Augustine’s Cyprian

Author: Matthew Alan Gaumer

Publisher: BRILL

ISBN: 9004312641

Category: Religion

Page: 403

View: 9829

Augustine’s Cyprian retraces the demise of Donatist Christianity in ancient North Africa. Set during the Roman Empire’s collapse, this work accounts how Augustine of Hippo initiated one of the most prolific re-appropriations of authority in ancient Christianity: Cyprian of Carthage.

Augustine's Confessions

Author: William E. Mann

Publisher: Rowman & Littlefield Publishers

ISBN: 0742570983

Category: Philosophy

Page: 252

View: 7575

Unique in all of literature, the Confessions combines frank and profound psychological insight into Augustine's formative years along with sophisticated and beguiling reflections on some of the most important issues in philosophy and theology. The essays contained in this volume, by some of the most distinguished recent and contemporary thinkers in the field, insightfully explore Augustinian themes not only with an eye to historical accuracy but also to gauge the philosophical acumen of Augustine's reflections.

Augustine's Theory of Signs, Signification, and Lying

Author: Remo Gramigna

Publisher: Walter de Gruyter GmbH & Co KG

ISBN: 3110596628

Category: Religion

Page: 246

View: 8357

The aim of this study is to present, as far as possible, a general description of the theory of the sign and signification in Augustine of Hippo (354-430 AD), with a view to its evaluation and implications for the study of semiotics. Accurate studies for subject, discipline, and significance have not yet given an organic and systematic vision of Augustine’s theory of the sign. The underlying aspiration is that such an endeavour will prove to be beneficial to the scholars of Augustine’s thought as well as to those with a keen interest in the history of semiotics. The study uses Augustine’s own accounts to investigate and interpret the philosophical problem of the sign. The focus lies on the first decade of Augustine’s literary production. The De dialectica, is taken as the terminus ad quo of the study, and the De doctrina christiana is the terminus ad quem. The selected texts show an explicit engagement with poignant discussion on the nature and structure of the sign, the variety of signs and their uses. Although Augustine’s intention never was to establish a theory of meaning as an independent field of study, he largely employed a theory of signs. Thus, Augustine’s approach to signs is intrinsically meaningful.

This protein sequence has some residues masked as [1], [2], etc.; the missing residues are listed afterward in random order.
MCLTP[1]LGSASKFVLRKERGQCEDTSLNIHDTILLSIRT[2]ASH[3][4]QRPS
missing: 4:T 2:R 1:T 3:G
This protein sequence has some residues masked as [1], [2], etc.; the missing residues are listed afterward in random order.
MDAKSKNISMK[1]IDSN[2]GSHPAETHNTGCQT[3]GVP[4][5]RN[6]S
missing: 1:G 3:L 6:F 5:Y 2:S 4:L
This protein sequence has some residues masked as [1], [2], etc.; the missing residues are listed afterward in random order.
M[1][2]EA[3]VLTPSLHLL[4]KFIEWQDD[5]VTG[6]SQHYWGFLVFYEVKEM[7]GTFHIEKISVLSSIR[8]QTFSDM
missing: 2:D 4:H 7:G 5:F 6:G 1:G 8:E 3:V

Augustine's City of God

Author: James Wetzel

Publisher: Cambridge University Press

ISBN: 1139576445

Category: Philosophy

Page: N.A

View: 8447

Augustine's City of God has profoundly influenced the course of Western political philosophy, but there are few guides to its labyrinthine argumentation that hold together the delicate interplay of religion and philosophy in Augustine's thought. The essays in this volume offer a rich examination of those themes, using the central, contested distinction between a heavenly city on earthly pilgrimage and an earthly city bound for perdition to elaborate aspects of Augustine's political and moral vision. Topics discussed include Augustine's notion of the secular, his critique of pagan virtue, his departure from classical eudaimonism, his mythology of sin, his dystopian politics, his surprising attention to female bodies, his moral psychology, his valorisation of love, his critique of empire and his conception of a Christian philosophy. Together the essays advance our understanding of Augustine's most influential work and provide a rich overview of Augustinian political theology and its philosophical implications.

Augustine's Photocopied Error

Author: Ian Traill

Publisher: Traillblazer Bookshop

ISBN: 1931178534

Category: Religion

Page: 240

View: 3835

Traill examines the issue of why God put Adam and Eve out of the Garden. He asks whether it because of the eating of the fruit of disobedience or if there is more to the picture.